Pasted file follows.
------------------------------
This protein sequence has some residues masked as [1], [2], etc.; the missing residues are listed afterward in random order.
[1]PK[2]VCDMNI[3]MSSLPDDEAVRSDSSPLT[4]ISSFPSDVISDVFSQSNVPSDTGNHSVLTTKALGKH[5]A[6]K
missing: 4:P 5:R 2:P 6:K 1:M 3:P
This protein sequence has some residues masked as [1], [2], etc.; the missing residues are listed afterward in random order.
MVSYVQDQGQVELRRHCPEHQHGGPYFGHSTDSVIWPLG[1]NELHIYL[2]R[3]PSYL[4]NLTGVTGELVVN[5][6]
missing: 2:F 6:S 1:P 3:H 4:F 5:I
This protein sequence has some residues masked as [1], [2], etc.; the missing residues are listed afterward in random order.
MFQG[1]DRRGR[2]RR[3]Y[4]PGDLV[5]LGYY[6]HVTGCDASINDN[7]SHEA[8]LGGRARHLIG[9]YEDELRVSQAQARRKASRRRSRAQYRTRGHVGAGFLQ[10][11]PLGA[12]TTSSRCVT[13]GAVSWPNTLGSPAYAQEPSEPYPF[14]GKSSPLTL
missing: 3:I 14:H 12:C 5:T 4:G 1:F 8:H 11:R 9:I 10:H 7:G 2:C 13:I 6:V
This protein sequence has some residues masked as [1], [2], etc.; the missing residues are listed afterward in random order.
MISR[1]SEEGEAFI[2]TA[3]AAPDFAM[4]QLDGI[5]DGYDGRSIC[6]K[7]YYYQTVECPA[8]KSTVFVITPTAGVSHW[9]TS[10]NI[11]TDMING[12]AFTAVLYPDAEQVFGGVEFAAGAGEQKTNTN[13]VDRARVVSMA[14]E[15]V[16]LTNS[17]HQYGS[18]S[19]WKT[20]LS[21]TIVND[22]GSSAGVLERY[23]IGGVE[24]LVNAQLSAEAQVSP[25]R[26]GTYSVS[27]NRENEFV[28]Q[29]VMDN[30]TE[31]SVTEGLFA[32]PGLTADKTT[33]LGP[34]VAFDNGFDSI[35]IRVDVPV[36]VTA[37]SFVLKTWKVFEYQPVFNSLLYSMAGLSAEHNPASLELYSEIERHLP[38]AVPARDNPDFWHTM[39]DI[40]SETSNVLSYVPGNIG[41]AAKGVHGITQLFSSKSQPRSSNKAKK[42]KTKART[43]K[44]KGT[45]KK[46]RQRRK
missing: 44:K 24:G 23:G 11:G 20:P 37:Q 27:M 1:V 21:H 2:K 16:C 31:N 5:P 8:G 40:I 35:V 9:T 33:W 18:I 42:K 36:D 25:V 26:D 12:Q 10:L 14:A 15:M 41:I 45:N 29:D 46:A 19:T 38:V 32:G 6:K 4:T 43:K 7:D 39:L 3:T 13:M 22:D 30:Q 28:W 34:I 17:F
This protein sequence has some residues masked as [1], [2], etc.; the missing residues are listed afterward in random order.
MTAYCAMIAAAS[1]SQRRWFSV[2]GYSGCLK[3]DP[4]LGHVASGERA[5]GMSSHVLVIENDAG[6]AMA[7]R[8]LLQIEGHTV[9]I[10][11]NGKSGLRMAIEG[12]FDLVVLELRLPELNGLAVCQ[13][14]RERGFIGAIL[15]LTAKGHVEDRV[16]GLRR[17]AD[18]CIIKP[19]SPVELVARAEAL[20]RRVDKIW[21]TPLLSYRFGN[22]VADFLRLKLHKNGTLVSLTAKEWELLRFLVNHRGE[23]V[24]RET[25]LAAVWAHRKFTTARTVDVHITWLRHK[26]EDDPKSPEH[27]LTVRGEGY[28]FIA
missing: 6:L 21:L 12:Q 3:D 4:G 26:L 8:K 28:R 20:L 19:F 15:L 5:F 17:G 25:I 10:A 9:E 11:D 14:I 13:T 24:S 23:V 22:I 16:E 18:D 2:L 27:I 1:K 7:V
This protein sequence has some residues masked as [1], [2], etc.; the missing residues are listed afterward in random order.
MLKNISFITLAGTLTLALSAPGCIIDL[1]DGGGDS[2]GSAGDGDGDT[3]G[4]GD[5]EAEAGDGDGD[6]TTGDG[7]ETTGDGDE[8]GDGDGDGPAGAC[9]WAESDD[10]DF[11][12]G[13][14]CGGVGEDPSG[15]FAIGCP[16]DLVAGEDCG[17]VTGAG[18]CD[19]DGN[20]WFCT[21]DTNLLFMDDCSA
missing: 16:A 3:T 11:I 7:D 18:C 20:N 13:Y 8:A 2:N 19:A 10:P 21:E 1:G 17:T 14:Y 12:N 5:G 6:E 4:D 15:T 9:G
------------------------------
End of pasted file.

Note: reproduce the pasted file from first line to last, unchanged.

This protein sequence has some residues masked as [1], [2], etc.; the missing residues are listed afterward in random order.
[1]PK[2]VCDMNI[3]MSSLPDDEAVRSDSSPLT[4]ISSFPSDVISDVFSQSNVPSDTGNHSVLTTKALGKH[5]A[6]K
missing: 4:P 5:R 2:P 6:K 1:M 3:P
This protein sequence has some residues masked as [1], [2], etc.; the missing residues are listed afterward in random order.
MVSYVQDQGQVELRRHCPEHQHGGPYFGHSTDSVIWPLG[1]NELHIYL[2]R[3]PSYL[4]NLTGVTGELVVN[5][6]
missing: 2:F 6:S 1:P 3:H 4:F 5:I
This protein sequence has some residues masked as [1], [2], etc.; the missing residues are listed afterward in random order.
MFQG[1]DRRGR[2]RR[3]Y[4]PGDLV[5]LGYY[6]HVTGCDASINDN[7]SHEA[8]LGGRARHLIG[9]YEDELRVSQAQARRKASRRRSRAQYRTRGHVGAGFLQ[10][11]PLGA[12]TTSSRCVT[13]GAVSWPNTLGSPAYAQEPSEPYPF[14]GKSSPLTL
missing: 3:I 14:H 12:C 5:T 4:G 1:F 8:H 11:R 9:I 10:H 7:G 2:C 13:I 6:V
This protein sequence has some residues masked as [1], [2], etc.; the missing residues are listed afterward in random order.
MISR[1]SEEGEAFI[2]TA[3]AAPDFAM[4]QLDGI[5]DGYDGRSIC[6]K[7]YYYQTVECPA[8]KSTVFVITPTAGVSHW[9]TS[10]NI[11]TDMING[12]AFTAVLYPDAEQVFGGVEFAAGAGEQKTNTN[13]VDRARVVSMA[14]E[15]V[16]LTNS[17]HQYGS[18]S[19]WKT[20]LS[21]TIVND[22]GSSAGVLERY[23]IGGVE[24]LVNAQLSAEAQVSP[25]R[26]GTYSVS[27]NRENEFV[28]Q[29]VMDN[30]TE[31]SVTEGLFA[32]PGLTADKTT[33]LGP[34]VAFDNGFDSI[35]IRVDVPV[36]VTA[37]SFVLKTWKVFEYQPVFNSLLYSMAGLSAEHNPASLELYSEIERHLP[38]AVPARDNPDFWHTM[39]DI[40]SETSNVLSYVPGNIG[41]AAKGVHGITQLFSSKSQPRSSNKAKK[42]KTKART[43]K[44]KGT[45]KK[46]RQRRK
missing: 44:K 24:G 23:G 11:G 20:P 37:Q 27:M 1:V 21:H 2:K 16:C 31:N 5:P 8:G 40:I 35:V 9:T 33:W 18:I 42:K 36:D 25:V 26:D 12:Q 10:L 14:A 15:M 41:I 45:N 29:D 46:A 19:T 38:V 32:G 6:K 4:T 43:K 7:D 39:L 3:T 13:M 22:D 30:Q 28:W 34:I 17:F
This protein sequence has some residues masked as [1], [2], etc.; the missing residues are listed afterward in random order.
MTAYCAMIAAAS[1]SQRRWFSV[2]GYSGCLK[3]DP[4]LGHVASGERA[5]GMSSHVLVIENDAG[6]AMA[7]R[8]LLQIEGHTV[9]I[10][11]NGKSGLRMAIEG[12]FDLVVLELRLPELNGLAVCQ[13][14]RERGFIGAIL[15]LTAKGHVEDRV[16]GLRR[17]AD[18]CIIKP[19]SPVELVARAEAL[20]RRVDKIW[21]TPLLSYRFGN[22]VADFLRLKLHKNGTLVSLTAKEWELLRFLVNHRGE[23]V[24]RET[25]LAAVWAHRKFTTARTVDVHITWLRHK[26]EDDPKSPEH[27]LTVRGEGY[28]FIA
missing: 6:L 21:L 12:Q 3:D 4:G 26:L 8:K 28:R 20:L 19:F 15:L 5:F 17:G 25:I 10:A 9:E 11:D 14:I 13:T 24:S 23:V 22:I 16:E 18:D 2:L 27:I 1:K 7:V
This protein sequence has some residues masked as [1], [2], etc.; the missing residues are listed afterward in random order.
MLKNISFITLAGTLTLALSAPGCIIDL[1]DGGGDS[2]GSAGDGDGDT[3]G[4]GD[5]EAEAGDGDGD[6]TTGDG[7]ETTGDGDE[8]GDGDGDGPAGAC[9]WAESDD[10]DF[11][12]G[13][14]CGGVGEDPSG[15]FAIGCP[16]DLVAGEDCG[17]VTGAG[18]CD[19]DGN[20]WFCT[21]DTNLLFMDDCSA
missing: 16:A 3:T 11:I 7:D 18:C 20:N 13:Y 8:A 2:N 19:A 10:P 21:E 1:G 17:T 14:Y 12:N 5:G 6:E 4:D 15:T 9:G